This interpretation, however, was inconsistent with other provisions of the Immigration and Nationality Act (INA), including the definition of “residence” at INA 101(a)(33) and language in INA 322(a) and INA 322(d), which suggested that the citizenship of military children residing outside of the United States should be considered under that provision rather than under INA 320. Effective October 29, 2019, USCIS amended its policy guidance to address these concerns, and determined that children of members of the U.S. armed forces or U.S. government employees stationed outside of the United States would not be eligible for citizenship acquisition under INA 320.[4]

On March 26, 2020, the Citizenship for Children of Military Members and Civil Servants Act was enacted,[5] amending INA 320, so that a child residing with his or her U.S. citizen parent, who is stationed outside of the United States as a member of the U.S. armed forces or a U.S. government employee, or is residing in marital union with a member of the U.S. armed forces or a U.S. government employee who is stationed outside of the United States, acquires citizenship under INA 320 if all requirements of INA 320(c) and INA 320(a)(1)-(2) are met. In line with the statute, USCIS rescinds its previous guidance, clarifying that these children are eligible to acquire citizenship under INA 320 if all other requirements under INA 320 are met.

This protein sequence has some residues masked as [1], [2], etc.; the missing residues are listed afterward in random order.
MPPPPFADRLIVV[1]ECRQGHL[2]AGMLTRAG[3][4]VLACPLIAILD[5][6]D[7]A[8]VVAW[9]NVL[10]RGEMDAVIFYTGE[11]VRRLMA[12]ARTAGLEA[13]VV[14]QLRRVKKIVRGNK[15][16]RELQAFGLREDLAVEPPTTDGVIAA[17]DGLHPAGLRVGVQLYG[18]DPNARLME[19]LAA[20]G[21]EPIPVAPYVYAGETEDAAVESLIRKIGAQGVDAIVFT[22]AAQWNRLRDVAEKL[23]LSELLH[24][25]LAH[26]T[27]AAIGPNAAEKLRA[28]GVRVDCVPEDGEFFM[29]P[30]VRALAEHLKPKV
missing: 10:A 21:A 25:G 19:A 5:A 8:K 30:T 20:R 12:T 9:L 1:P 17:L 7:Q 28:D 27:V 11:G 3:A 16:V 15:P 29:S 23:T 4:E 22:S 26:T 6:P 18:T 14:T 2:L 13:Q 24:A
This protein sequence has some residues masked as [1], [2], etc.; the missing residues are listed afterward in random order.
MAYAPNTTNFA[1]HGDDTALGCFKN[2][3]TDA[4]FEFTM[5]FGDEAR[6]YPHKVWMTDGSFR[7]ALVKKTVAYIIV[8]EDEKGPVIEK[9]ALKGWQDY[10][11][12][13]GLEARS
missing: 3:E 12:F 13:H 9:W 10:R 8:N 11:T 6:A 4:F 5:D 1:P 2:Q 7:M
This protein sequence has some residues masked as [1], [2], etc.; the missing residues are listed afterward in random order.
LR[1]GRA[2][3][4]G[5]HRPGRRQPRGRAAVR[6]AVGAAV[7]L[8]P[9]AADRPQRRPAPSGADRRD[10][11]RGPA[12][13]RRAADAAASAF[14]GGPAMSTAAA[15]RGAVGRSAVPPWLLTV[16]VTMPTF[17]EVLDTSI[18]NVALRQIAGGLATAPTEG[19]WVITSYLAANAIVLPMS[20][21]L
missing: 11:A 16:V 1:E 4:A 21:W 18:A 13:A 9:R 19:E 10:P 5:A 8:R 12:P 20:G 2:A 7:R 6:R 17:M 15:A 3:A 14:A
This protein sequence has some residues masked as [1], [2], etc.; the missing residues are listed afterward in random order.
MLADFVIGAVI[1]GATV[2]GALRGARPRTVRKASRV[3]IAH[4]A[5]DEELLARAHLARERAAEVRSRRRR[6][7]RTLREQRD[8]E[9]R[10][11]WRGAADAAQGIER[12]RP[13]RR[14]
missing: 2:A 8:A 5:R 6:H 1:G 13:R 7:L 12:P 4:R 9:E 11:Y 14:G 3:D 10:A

The amendment to INA 320 applies to children who were under the age of 18 on March 26, 2020.


[^ 1] Even though the child of a member of the U.S. armed forces or U.S. government employee stationed outside of the United States may be eligible to apply for a Certificate of Citizenship under INA 322 since he or she resides outside of the United States, USCIS interpreted the child to meet residency requirements under INA 320 as well, which formerly required the child to be residing in the United States with his or her parent to acquire citizenship.

[^ 2] For example, U.S. government employees, including members of the U.S. armed forces, are eligible to apply for an exception to the continuous residence requirement for naturalization under INA 316 as long as their residency outside of the United States was on behalf of the U.S. government. See INA 316(b). See INA 316(a). See Part D, General Naturalization Requirements, Chapter 3, Continuous Residence [12 USCIS-PM D.3].

[^ 3] See Policy Manual Technical Update, Child Citizenship Act and Children of U.S. Government Employees Residing Abroad (July 20, 2015); and Acquisition of Citizenship by Children of U.S. Military and Government Employees Stationed Abroad under Section 320 of the Immigration and Nationality Act (INA), No. 103, issued May 6, 2004.

[^ 4] See USCIS Policy Alert, Defining “Residence” in Statutory Provisions Related to Citizenship [PA-2019-05] (PDF, 308.45 KB). This Policy Alert has been superseded by Policy Manual updates to reflect changes made under Pub. L. 116-133 (PDF).

[^ 5] See Pub. L. 116-133 (PDF) (March 26, 2020).


Technical Update - Moving the Adjudicator’s Field Manual Content into the USCIS Policy Manual